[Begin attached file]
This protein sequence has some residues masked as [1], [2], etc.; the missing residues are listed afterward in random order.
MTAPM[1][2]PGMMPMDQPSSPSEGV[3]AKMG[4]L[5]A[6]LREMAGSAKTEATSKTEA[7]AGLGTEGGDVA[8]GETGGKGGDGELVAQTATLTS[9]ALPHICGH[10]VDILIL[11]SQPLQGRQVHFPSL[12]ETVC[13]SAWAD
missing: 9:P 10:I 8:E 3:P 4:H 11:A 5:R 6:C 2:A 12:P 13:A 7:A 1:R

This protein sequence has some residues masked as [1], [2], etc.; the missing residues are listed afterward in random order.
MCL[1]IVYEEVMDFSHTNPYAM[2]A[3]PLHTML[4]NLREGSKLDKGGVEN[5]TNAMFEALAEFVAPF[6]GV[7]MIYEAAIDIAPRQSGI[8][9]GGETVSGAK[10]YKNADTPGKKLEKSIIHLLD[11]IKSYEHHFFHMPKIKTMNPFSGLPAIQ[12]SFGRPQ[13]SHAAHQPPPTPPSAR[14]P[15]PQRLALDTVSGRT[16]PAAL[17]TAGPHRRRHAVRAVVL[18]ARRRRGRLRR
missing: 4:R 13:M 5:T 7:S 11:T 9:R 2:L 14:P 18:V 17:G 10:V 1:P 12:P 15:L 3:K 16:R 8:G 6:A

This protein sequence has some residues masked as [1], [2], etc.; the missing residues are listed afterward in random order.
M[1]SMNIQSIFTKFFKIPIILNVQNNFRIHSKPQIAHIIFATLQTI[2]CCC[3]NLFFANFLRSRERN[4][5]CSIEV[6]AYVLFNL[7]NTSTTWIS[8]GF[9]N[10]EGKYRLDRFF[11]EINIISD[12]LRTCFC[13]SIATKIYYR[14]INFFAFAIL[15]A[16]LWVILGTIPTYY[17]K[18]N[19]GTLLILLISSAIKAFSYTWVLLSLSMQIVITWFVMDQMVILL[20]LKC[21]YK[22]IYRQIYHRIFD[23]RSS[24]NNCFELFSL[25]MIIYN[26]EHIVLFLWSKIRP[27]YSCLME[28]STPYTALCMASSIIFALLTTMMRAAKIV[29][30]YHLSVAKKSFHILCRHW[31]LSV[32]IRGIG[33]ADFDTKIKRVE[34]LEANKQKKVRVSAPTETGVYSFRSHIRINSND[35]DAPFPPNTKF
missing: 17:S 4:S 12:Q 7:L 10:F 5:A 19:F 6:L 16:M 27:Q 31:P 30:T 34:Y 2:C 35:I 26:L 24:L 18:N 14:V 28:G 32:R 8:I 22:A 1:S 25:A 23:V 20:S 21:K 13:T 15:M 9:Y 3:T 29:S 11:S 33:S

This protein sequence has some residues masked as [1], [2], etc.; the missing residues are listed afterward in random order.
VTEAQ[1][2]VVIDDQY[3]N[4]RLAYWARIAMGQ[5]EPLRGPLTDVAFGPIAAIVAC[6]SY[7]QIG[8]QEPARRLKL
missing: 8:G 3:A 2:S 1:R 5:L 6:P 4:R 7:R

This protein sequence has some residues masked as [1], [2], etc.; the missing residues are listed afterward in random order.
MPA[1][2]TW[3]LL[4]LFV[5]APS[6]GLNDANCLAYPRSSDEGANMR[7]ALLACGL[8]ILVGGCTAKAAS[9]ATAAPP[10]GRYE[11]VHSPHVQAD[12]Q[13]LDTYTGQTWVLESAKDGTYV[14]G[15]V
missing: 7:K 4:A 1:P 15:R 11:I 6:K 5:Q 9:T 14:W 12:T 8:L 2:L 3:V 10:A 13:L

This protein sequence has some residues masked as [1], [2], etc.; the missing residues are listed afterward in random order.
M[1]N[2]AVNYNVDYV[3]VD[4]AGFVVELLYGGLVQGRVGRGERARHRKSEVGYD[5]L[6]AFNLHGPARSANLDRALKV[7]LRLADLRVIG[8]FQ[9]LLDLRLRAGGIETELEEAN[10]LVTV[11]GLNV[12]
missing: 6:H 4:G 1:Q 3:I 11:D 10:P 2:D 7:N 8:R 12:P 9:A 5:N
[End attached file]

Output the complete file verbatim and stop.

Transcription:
This protein sequence has some residues masked as [1], [2], etc.; the missing residues are listed afterward in random order.
MTAPM[1][2]PGMMPMDQPSSPSEGV[3]AKMG[4]L[5]A[6]LREMAGSAKTEATSKTEA[7]AGLGTEGGDVA[8]GETGGKGGDGELVAQTATLTS[9]ALPHICGH[10]VDILIL[11]SQPLQGRQVHFPSL[12]ETVC[13]SAWAD
missing: 9:P 10:I 8:E 3:P 4:H 11:A 5:R 6:C 2:A 12:P 13:A 7:A 1:R

This protein sequence has some residues masked as [1], [2], etc.; the missing residues are listed afterward in random order.
MCL[1]IVYEEVMDFSHTNPYAM[2]A[3]PLHTML[4]NLREGSKLDKGGVEN[5]TNAMFEALAEFVAPF[6]GV[7]MIYEAAIDIAPRQSGI[8][9]GGETVSGAK[10]YKNADTPGKKLEKSIIHLLD[11]IKSYEHHFFHMPKIKTMNPFSGLPAIQ[12]SFGRPQ[13]SHAAHQPPPTPPSAR[14]P[15]PQRLALDTVSGRT[16]PAAL[17]TAGPHRRRHAVRAVVL[18]ARRRRGRLRR
missing: 4:R 13:M 5:T 7:S 11:T 9:R 2:L 14:P 18:V 17:G 10:V 1:P 12:P 15:L 3:K 16:R 8:G 6:A

This protein sequence has some residues masked as [1], [2], etc.; the missing residues are listed afterward in random order.
M[1]SMNIQSIFTKFFKIPIILNVQNNFRIHSKPQIAHIIFATLQTI[2]CCC[3]NLFFANFLRSRERN[4][5]CSIEV[6]AYVLFNL[7]NTSTTWIS[8]GF[9]N[10]EGKYRLDRFF[11]EINIISD[12]LRTCFC[13]SIATKIYYR[14]INFFAFAIL[15]A[16]LWVILGTIPTYY[17]K[18]N[19]GTLLILLISSAIKAFSYTWVLLSLSMQIVITWFVMDQMVILL[20]LKC[21]YK[22]IYRQIYHRIFD[23]RSS[24]NNCFELFSL[25]MIIYN[26]EHIVLFLWSKIRP[27]YSCLME[28]STPYTALCMASSIIFALLTTMMRAAKIV[29][30]YHLSVAKKSFHILCRHW[31]LSV[32]IRGIG[33]ADFDTKIKRVE[34]LEANKQKKVRVSAPTETGVYSFRSHIRINSND[35]DAPFPPNTKF
missing: 17:S 4:S 12:Q 7:L 10:F 5:A 19:F 6:L 16:M 27:Q 31:P 30:T 34:Y 2:C 35:I 26:L 24:L 18:N 14:V 28:G 32:R 8:I 22:A 1:S 25:A 23:V 20:S 21:K 13:T 15:M 9:Y 3:T 29:S 11:S 33:S

This protein sequence has some residues masked as [1], [2], etc.; the missing residues are listed afterward in random order.
VTEAQ[1][2]VVIDDQY[3]N[4]RLAYWARIAMGQ[5]EPLRGPLTDVAFGPIAAIVAC[6]SY[7]QIG[8]QEPARRLKL
missing: 8:G 3:A 2:S 1:R 5:L 6:P 4:R 7:R

This protein sequence has some residues masked as [1], [2], etc.; the missing residues are listed afterward in random order.
MPA[1][2]TW[3]LL[4]LFV[5]APS[6]GLNDANCLAYPRSSDEGANMR[7]ALLACGL[8]ILVGGCTAKAAS[9]ATAAPP[10]GRYE[11]VHSPHVQAD[12]Q[13]LDTYTGQTWVLESAKDGTYV[14]G[15]V
missing: 7:K 4:A 1:P 15:R 11:I 6:K 5:Q 9:T 14:W 12:T 8:L 2:L 3:V 10:A 13:L

This protein sequence has some residues masked as [1], [2], etc.; the missing residues are listed afterward in random order.
M[1]N[2]AVNYNVDYV[3]VD[4]AGFVVELLYGGLVQGRVGRGERARHRKSEVGYD[5]L[6]AFNLHGPARSANLDRALKV[7]LRLADLRVIG[8]FQ[9]LLDLRLRAGGIETELEEAN[10]LVTV[11]GLNV[12]
missing: 6:H 4:G 1:Q 3:I 11:D 10:P 2:D 7:N 8:R 12:P 9:A 5:N